The myths and truths of teen's sexual behavior.Winner of the 2015 Brian McConnell Book Award presented by the International Society for Contemporary Legend Research To hear mainstream media sources tell it, the sexlives of modern teenagers outpace even the smuttiest of cable television shows.Teen girls "sext" explicit photos to boys they like; they wear "sex bracelets"that signify what sexual activities they have done, or will do; they team upwith other girls at "rainbow parties" to perform sex acts on groups of willingteen boys; they form "pregnancy pacts" with their best girlfriends to allbecome teen mothers at the same time. From The Today Show, to CNN, to the New York Times, stories of these eventshave been featured widely in the media. But are most teenage-oryounger-children really going to sex parties and having multiple sexualencounters in an orgy-like fashion? Researcherssay no-teen sex is actually not rampant and teen pregnancy is at low levels.But why do stories like these find such media traffic, exploiting parents'worst fears? How do these rumors get started, and how do they travel around thecountry and even across the globe? In Kids Gone Wild,best-selling authors Joel Best and Kathleen A. Bogle use these stories aboutthe fears of the growing sexualization of childhood to explore what we knowabout contemporary legends and how both traditional media and the internet perpetuatethese rumors while, at times, debating their authenticity. Best and Bogledescribe the process by which such stories spread, trace how and to where they have moved, and track howthey can morph as they travel from one medium to another. Ultimately, they findthat our society's view of kids raging out of control has drastic andunforeseen consequences, fueling the debate on sex education and affecting policydecisions on everything from the availability of the morning after pill to whois included on sex offender registries. Asurprising look at the truth behind the sensationalism in our culture, Kids Gone Wild is a much-needed wake-upcall for a society determined to believe the worst about its young people.
Publisher: New York University Press
Number of pages: 200
Weight: 431 g
Dimensions: 229 x 152 x 23 mm
"Kids Gone Wildrecasts our fears of childhood sexual abandon where they rightly belong-to aworld of fiction, not fact. Best and Bogle place our worries in broader fieldof understanding, revealing media drifttoward tabloidization, the machinations of urban legends, and the critical roleclass and racial inequalities play in the distribution of risk. In doing so,they help to explain why stories of kids gone wild gain traction in the firstplace. A timely and engaging read."-Amy Best,author of Fast Cars, Cool Rides: The Accelerating World of Youth and Their Cars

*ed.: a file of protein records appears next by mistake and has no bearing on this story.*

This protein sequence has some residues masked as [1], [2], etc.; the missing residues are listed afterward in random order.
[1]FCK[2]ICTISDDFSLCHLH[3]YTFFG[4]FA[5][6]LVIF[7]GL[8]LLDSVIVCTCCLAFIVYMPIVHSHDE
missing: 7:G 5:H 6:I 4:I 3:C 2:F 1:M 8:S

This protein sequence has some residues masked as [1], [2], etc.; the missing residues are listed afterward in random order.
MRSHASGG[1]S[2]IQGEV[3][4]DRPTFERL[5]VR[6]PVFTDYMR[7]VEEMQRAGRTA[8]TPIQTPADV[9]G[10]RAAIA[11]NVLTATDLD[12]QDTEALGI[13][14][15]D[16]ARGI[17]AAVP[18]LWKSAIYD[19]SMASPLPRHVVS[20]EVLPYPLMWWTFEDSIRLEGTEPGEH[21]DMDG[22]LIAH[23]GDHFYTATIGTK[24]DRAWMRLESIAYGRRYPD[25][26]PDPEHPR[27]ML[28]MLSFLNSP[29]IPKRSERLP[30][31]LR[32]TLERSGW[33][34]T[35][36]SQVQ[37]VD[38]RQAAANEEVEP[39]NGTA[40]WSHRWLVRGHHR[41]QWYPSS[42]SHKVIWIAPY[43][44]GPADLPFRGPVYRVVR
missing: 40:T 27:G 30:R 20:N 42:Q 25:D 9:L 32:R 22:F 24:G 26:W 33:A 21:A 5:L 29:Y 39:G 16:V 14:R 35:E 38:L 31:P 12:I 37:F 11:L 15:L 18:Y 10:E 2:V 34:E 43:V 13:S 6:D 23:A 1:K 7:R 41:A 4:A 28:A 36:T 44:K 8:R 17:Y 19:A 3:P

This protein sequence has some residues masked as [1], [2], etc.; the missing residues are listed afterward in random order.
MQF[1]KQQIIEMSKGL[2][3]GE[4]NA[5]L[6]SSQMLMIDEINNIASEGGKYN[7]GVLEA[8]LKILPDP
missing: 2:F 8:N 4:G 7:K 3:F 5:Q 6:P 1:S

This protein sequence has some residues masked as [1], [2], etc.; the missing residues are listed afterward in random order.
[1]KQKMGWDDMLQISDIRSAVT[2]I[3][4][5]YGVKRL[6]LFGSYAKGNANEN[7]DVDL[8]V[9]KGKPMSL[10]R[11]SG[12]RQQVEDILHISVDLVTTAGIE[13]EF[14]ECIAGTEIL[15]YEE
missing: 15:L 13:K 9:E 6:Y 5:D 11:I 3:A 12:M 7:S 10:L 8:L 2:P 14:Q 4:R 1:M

"Although research shows that white, middle-class teens are not actually out of control, that's not the point here. Instead, Best and Bogle illustrate how infotainment reporting, online hubbub, and misleading statistics combine with our psychological tendency to create stories that stick, even when there's no supporting evidence. . . . Even more importantly, the authors examine how cultural memes spread; their call to take a more critical look at the sensational stories we share, and how they do or don't serve us, is worth hearing."-Publishers Weekly
". . . These varied measures of teen sexual behavior separate myth from truth."-USA Today
"Bogle and Best analyzed the trajectory of isolated rumors about teenage debauchery to major network coverage on the evening news and found that few reporters took the time or effort to investigate the facts. Each time the public hears `Coming up at six: shocking news about the bracelet your kid is wearing,' in the same breath as substantive reports about the Middle East and the economy, [Bogle] said, they are very difficult to shake."-The Inquirer
"Best and Bogle dissect both these trends and convincingly determine that they are legends-stories that spread even though few kids have actually gone to a sex party or had sex based on the color of a bracelet. . . . Why do we so readily believe the tall tales? That part is easy. As Best and Bogle observe, rainbow parties and sex bracelets feed our paternal obsession with `threats to children's innocence.' For conservatives, they're grist for the mill of abstinence-based sex education and chastity pledges. For liberals, they're cause for worrying about the degradation of girls in a sexist culture." -Slate.com
"The book is easy to follow and Best and Bogle describe the collection of data and the ways in which data is presented in an easy to understand manner. The intended audience is certainly those interested in or studying Sociology, Gender studies, Human Sexuality, and Criminal Justice. But the book also extends to parents and those working with youth. It is an excellent guide to use when learning about the connection between contemporary legends, the media, and current behavior among youth."-Metapsychology
"Adult moral panic, fear of a sexually active teen planet and sensationalized media coverage are met with a critical eye and solid data analysis. Best & Bogle warn us, don't believe the hype, the kids are alright! A lively and welcomed addition to the literature in youth studies and media studies."-Donna Gaines,author of Teenage Wasteland: Suburbia's Dead End Kids
"An impressive expose of the outlandish stories the media tirelessly promotes about the sex lives of our children. Both shocking and informative, this myth-busting book is a must-read for any parent worried about what their kids are up to when they aren't around."-Pepper Schwartz,co-author of Ten Talks Parents Must Have with Kids about Sex and Character
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